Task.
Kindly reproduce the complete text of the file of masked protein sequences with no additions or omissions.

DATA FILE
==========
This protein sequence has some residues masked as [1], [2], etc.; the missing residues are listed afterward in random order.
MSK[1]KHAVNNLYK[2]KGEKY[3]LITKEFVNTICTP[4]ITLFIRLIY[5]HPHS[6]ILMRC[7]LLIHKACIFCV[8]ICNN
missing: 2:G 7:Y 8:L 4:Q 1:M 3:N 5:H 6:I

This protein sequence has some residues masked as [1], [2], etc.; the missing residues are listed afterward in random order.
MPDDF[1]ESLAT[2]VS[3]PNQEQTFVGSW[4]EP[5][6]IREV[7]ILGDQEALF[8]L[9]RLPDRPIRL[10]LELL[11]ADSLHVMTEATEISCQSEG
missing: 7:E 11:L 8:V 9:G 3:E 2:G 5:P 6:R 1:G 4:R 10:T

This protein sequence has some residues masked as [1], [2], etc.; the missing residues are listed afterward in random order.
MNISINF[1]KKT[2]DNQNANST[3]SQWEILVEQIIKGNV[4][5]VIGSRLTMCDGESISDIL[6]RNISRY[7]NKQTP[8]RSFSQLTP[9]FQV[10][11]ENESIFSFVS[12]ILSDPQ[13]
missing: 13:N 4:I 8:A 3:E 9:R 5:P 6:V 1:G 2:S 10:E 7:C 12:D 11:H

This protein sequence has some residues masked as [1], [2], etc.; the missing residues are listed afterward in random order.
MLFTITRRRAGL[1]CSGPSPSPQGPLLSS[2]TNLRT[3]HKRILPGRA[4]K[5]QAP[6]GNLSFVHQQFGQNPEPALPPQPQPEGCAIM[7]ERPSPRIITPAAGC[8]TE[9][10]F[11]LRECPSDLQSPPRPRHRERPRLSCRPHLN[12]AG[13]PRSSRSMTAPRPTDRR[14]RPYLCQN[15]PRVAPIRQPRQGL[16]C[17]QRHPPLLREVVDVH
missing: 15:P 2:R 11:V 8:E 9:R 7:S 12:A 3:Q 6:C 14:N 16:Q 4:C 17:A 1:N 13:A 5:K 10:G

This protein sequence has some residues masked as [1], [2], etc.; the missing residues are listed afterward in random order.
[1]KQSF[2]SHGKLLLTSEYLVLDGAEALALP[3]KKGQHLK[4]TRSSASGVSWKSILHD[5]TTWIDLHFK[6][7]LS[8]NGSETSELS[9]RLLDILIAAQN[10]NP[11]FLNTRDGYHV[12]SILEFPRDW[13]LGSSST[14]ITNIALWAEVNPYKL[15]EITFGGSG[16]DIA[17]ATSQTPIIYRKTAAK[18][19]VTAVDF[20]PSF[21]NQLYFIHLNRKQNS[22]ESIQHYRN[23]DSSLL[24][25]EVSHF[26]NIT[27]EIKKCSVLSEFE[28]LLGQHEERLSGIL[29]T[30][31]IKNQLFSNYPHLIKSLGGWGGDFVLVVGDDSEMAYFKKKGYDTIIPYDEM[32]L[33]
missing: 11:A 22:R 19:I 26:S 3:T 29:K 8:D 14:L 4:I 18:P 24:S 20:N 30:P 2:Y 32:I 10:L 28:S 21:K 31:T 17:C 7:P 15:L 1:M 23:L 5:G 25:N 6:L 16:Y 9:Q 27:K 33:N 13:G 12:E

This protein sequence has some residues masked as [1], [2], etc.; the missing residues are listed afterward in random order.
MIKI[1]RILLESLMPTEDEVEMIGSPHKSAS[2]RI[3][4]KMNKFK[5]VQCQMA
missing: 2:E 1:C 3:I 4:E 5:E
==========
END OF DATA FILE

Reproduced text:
This protein sequence has some residues masked as [1], [2], etc.; the missing residues are listed afterward in random order.
MSK[1]KHAVNNLYK[2]KGEKY[3]LITKEFVNTICTP[4]ITLFIRLIY[5]HPHS[6]ILMRC[7]LLIHKACIFCV[8]ICNN
missing: 2:G 7:Y 8:L 4:Q 1:M 3:N 5:H 6:I

This protein sequence has some residues masked as [1], [2], etc.; the missing residues are listed afterward in random order.
MPDDF[1]ESLAT[2]VS[3]PNQEQTFVGSW[4]EP[5][6]IREV[7]ILGDQEALF[8]L[9]RLPDRPIRL[10]LELL[11]ADSLHVMTEATEISCQSEG
missing: 7:E 11:L 8:V 9:G 3:E 2:G 5:P 6:R 1:G 4:R 10:T

This protein sequence has some residues masked as [1], [2], etc.; the missing residues are listed afterward in random order.
MNISINF[1]KKT[2]DNQNANST[3]SQWEILVEQIIKGNV[4][5]VIGSRLTMCDGESISDIL[6]RNISRY[7]NKQTP[8]RSFSQLTP[9]FQV[10][11]ENESIFSFVS[12]ILSDPQ[13]
missing: 13:N 4:I 8:A 3:E 9:R 5:P 6:V 1:G 2:S 10:E 7:C 12:D 11:H

This protein sequence has some residues masked as [1], [2], etc.; the missing residues are listed afterward in random order.
MLFTITRRRAGL[1]CSGPSPSPQGPLLSS[2]TNLRT[3]HKRILPGRA[4]K[5]QAP[6]GNLSFVHQQFGQNPEPALPPQPQPEGCAIM[7]ERPSPRIITPAAGC[8]TE[9][10]F[11]LRECPSDLQSPPRPRHRERPRLSCRPHLN[12]AG[13]PRSSRSMTAPRPTDRR[14]RPYLCQN[15]PRVAPIRQPRQGL[16]C[17]QRHPPLLREVVDVH
missing: 15:P 2:R 11:V 8:E 9:R 7:S 12:A 3:Q 6:C 14:N 16:Q 4:C 17:A 1:N 13:A 5:K 10:G

This protein sequence has some residues masked as [1], [2], etc.; the missing residues are listed afterward in random order.
[1]KQSF[2]SHGKLLLTSEYLVLDGAEALALP[3]KKGQHLK[4]TRSSASGVSWKSILHD[5]TTWIDLHFK[6][7]LS[8]NGSETSELS[9]RLLDILIAAQN[10]NP[11]FLNTRDGYHV[12]SILEFPRDW[13]LGSSST[14]ITNIALWAEVNPYKL[15]EITFGGSG[16]DIA[17]ATSQTPIIYRKTAAK[18][19]VTAVDF[20]PSF[21]NQLYFIHLNRKQNS[22]ESIQHYRN[23]DSSLL[24][25]EVSHF[26]NIT[27]EIKKCSVLSEFE[28]LLGQHEERLSGIL[29]T[30][31]IKNQLFSNYPHLIKSLGGWGGDFVLVVGDDSEMAYFKKKGYDTIIPYDEM[32]L[33]
missing: 11:A 22:R 19:I 26:S 3:T 29:K 8:D 14:L 4:I 18:P 24:S 20:N 30:P 2:Y 32:I 10:L 28:S 21:K 31:T 17:C 7:P 15:L 1:M 23:L 5:G 25:N 6:L 16:Y 9:Q 27:K 33:N 13:G 12:E

This protein sequence has some residues masked as [1], [2], etc.; the missing residues are listed afterward in random order.
MIKI[1]RILLESLMPTEDEVEMIGSPHKSAS[2]RI[3][4]KMNKFK[5]VQCQMA
missing: 2:E 1:C 3:I 4:E 5:E